OPERATION OF CIRCUIT BREAKER APPARATUS 10

During the closing operation of the circuit breaker apparatus 10, the connecting rod 22 forces the hollow conducting tube 36 to the left as viewed in FIG. 1. Electrical continuity is maintained between the terminals 24 and the moving conducting cylinder 36 by way of the internal conductor or connector 26 and the fingers 28. As the cylinder 36 moves to the left, the flange 38, the nozzle 46 and the contact fingers 40 also move to the left. The movement of the flange 38 to the left causes the volume of the region 52 to enlarge, thus creating a local short term pressure differential between region 52 and regions 53 and 54 taken together such that gas from region 54 moves through valve 30 by way of a channel 55 along the path 72 to region 52. Gas from regions 53 and 54 may also move into region 52 by way of opening 56 until portion 41 of fingers 40 overlaps contact 19 thus closing off orifice 56 from regions 53 and 54. This charges region 52 with puffer gas (SF6 for example) during the circuit breaker closing operation, it being understood that the unidirectional valve 30 opens to pass gas only in the direction 72 and closes to prevent gas from passing therethrough in the opposite direction. As the movable contact assembly 34 continues movement to the left, a position is reached where the contact fingers 40 make electrical contact with the contact piece 19 on the hollow conductor 18. A short time thereafter the extended contact region 39 makes electrical contact with the main contact fingers 20. In this position the circuit which includes the load LD and the source S is closed through the puffer circuit breaker 10.

In a contact opening operation the connecting rod 22 moves in the direction 57, thus causing the hollow conductive tube 36 of the movable contact assembly 34 to move to the right. The main contact fingers 20 and the extended contact region 39 of the conducting flange 38 disengage first. Movement of the flange 38 and nozzle 46 in the direction 57 through the distance D forces the trapped gas in the region 52 to become pressured by the reduction in volume in region 52. The latter movement through the region D is sometimes referred to as "lost motion" movement. Eventually a point is reached during the contact opening cycle where the contact piece 19 of the generally stationary hollow conductor 18 and the contact fingers 40 of the movable contact assembly 34 disengage under load or overload current or the like, thus generating an arc A. The pressurized gas in region 52 follows path 58 through opening 56 and is puffed or forced into the region of the arc A for quenching and cooling the arc A and for blowing the arc A out from between the contact piece 19 and the contact fingers 40. As mentioned previously, the heated gas may then follow path 62 into the hollow conductor 18, radially through the cooling mesh M1, through the elongated openings 23 of the support cage 90 and into the region 53. Alternatively or concurrently, the heated gas may follow the path 60 through the internal portion of the cylinder 36 and out through the holes 43 to be diffused laterally of the center line CL through the mesh M2 and into the region 54. The relation between the diameter of the orifice through the contact 19, the internal diameter of the tube 12, and the velocity of the piston 38 are chosen so that the volume of space 53 increases appreciably faster than gas can flow into the space through the central orifice of the contact piece 19. The result is a reduction in gas pressure in the space 53 and an increase in the pressure drop across the central orifice of the contact 19, which increases interrupting ability.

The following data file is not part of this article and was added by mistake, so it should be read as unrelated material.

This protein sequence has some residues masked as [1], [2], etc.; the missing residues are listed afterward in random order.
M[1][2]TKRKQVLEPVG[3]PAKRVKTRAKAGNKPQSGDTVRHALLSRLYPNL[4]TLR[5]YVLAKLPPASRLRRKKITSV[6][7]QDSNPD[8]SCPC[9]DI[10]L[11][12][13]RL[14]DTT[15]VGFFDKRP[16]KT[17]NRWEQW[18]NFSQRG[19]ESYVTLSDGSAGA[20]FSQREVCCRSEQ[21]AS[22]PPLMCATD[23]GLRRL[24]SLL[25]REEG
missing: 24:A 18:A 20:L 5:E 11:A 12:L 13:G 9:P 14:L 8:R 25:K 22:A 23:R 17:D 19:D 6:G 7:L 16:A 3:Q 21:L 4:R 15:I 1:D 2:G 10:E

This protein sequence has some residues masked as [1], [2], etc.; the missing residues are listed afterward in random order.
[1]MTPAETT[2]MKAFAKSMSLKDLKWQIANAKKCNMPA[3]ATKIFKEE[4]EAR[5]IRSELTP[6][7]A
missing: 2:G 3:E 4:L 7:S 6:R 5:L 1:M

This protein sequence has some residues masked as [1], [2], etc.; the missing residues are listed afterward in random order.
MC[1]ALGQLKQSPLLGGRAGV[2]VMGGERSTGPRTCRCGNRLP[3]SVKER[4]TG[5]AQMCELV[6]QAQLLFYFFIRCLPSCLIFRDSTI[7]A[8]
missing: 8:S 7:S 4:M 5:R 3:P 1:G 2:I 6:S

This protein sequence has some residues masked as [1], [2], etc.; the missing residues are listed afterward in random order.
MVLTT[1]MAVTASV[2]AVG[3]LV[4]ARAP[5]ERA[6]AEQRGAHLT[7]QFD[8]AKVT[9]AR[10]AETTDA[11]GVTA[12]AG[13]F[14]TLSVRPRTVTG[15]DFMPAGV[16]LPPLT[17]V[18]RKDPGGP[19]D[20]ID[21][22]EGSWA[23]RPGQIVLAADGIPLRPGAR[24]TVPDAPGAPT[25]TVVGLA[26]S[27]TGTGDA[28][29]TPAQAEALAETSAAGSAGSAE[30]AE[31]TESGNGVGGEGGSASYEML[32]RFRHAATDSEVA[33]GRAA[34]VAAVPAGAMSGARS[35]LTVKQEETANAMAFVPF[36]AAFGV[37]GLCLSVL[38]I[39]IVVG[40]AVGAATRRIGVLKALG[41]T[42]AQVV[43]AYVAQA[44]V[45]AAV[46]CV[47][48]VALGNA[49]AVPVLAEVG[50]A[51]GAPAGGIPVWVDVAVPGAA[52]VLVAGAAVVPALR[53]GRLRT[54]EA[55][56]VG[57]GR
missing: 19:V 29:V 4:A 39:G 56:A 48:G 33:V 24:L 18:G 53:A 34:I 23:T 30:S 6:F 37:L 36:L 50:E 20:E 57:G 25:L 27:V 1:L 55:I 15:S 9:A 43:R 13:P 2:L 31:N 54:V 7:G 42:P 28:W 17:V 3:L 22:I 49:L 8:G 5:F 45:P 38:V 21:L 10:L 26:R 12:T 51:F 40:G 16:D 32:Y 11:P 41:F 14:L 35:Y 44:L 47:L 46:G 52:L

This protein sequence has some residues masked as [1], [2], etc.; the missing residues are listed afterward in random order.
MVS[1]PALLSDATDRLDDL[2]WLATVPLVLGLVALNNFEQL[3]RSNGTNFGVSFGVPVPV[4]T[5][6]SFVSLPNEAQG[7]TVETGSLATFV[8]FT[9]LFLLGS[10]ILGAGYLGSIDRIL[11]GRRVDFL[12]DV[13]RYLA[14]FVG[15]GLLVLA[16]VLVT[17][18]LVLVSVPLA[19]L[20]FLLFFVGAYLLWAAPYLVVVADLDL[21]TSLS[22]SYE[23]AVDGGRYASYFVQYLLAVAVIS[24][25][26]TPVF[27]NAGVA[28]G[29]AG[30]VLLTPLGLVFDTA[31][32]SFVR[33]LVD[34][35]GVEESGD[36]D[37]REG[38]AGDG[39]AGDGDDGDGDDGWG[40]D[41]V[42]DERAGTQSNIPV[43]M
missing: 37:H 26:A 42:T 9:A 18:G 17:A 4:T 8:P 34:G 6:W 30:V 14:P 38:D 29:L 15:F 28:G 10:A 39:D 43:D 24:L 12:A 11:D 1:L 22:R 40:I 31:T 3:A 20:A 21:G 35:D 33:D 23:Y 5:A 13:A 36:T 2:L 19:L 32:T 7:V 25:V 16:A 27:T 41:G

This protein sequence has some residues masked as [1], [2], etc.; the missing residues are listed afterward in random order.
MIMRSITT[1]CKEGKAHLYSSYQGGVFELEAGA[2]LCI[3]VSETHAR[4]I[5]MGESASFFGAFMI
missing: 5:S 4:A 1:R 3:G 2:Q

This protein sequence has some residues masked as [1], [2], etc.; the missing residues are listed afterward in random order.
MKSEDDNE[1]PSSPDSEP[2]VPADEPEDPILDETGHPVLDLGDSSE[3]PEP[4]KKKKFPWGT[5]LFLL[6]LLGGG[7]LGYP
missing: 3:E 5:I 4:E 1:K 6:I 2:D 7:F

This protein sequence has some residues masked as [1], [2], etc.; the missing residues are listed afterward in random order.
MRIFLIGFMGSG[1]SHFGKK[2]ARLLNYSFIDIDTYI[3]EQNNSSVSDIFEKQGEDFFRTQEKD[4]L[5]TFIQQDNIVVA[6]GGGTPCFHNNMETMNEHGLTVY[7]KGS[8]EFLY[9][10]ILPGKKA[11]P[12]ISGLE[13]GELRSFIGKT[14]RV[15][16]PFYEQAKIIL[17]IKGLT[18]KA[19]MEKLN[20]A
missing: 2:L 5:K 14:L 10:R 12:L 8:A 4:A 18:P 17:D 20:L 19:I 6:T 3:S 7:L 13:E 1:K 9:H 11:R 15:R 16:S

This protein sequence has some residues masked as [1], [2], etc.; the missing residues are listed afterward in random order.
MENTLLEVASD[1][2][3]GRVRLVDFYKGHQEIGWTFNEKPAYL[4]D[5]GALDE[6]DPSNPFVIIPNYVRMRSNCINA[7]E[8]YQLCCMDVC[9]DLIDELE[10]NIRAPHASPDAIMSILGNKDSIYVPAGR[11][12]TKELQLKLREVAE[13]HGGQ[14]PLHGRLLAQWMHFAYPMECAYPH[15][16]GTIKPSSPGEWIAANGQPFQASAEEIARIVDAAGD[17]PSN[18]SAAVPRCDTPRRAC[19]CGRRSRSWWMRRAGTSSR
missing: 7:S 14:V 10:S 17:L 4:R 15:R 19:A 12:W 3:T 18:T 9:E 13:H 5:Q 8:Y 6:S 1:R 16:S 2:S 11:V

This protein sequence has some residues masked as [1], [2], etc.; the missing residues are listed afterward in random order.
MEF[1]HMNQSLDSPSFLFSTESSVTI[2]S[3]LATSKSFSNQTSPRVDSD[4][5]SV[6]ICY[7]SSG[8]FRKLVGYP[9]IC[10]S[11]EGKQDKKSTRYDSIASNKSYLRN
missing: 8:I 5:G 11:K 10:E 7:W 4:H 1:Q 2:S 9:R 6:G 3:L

After the arc A has been extinguished, the movable contact assembly 34 continues movement to the right in the direction 57 until a stable opened position is reached. The puffer circuit breaker apparatus 10 is, in this position, ready for a closing or reclosing operation. The pressure in the three gas regions 52, 53, 54 eventually becomes equalized if such has not occurred earlier in the opening cycle.